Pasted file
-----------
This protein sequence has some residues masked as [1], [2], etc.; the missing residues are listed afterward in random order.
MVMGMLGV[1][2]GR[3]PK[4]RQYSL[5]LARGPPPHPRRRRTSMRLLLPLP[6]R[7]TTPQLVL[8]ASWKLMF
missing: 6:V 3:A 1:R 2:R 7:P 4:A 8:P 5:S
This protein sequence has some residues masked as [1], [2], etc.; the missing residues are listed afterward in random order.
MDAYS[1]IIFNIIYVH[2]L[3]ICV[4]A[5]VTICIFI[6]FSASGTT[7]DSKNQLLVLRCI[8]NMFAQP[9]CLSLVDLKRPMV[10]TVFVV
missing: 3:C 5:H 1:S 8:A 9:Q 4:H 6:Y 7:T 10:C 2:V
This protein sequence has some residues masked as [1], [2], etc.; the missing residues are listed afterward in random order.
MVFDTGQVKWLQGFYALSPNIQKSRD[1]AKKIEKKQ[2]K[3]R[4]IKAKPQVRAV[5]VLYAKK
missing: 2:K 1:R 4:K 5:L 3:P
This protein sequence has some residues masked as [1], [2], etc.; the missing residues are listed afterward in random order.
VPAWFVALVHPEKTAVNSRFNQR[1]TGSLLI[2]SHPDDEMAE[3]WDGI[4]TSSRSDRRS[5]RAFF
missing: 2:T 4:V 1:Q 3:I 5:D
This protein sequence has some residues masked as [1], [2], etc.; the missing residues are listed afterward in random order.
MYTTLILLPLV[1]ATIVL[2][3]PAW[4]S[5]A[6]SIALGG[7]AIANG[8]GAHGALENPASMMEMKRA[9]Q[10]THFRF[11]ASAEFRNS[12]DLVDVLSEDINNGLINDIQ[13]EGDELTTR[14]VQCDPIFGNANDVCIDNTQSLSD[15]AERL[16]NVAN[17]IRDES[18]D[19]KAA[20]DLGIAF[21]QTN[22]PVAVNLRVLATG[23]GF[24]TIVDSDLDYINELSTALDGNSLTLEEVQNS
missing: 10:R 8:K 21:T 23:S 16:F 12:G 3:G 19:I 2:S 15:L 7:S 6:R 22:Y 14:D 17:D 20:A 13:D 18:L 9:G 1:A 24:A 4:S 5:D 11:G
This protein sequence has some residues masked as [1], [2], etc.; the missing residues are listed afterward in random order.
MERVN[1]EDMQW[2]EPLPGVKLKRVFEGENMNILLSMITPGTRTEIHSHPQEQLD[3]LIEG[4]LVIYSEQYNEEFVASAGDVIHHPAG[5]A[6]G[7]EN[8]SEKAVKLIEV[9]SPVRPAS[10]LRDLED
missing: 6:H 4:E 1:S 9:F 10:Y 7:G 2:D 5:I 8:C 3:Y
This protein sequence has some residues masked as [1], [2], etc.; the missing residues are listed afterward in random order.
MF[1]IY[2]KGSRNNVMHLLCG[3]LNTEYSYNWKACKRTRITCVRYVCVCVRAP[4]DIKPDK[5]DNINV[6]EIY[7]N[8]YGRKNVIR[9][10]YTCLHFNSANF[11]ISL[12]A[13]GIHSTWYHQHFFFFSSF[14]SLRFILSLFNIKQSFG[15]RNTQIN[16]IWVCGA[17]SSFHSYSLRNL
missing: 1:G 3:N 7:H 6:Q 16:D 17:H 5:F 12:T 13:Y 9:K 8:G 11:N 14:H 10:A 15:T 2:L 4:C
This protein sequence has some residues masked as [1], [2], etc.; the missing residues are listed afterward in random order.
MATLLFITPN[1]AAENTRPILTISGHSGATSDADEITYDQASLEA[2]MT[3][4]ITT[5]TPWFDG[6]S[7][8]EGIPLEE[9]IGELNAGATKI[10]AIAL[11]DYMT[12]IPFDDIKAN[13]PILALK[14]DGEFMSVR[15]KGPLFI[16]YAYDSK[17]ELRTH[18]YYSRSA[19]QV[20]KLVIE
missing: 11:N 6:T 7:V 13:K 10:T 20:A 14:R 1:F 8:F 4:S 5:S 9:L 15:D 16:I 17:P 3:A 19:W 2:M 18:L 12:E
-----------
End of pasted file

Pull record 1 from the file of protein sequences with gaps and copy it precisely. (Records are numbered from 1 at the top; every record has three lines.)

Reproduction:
This protein sequence has some residues masked as [1], [2], etc.; the missing residues are listed afterward in random order.
MVMGMLGV[1][2]GR[3]PK[4]RQYSL[5]LARGPPPHPRRRRTSMRLLLPLP[6]R[7]TTPQLVL[8]ASWKLMF
missing: 6:V 3:A 1:R 2:R 7:P 4:A 8:P 5:S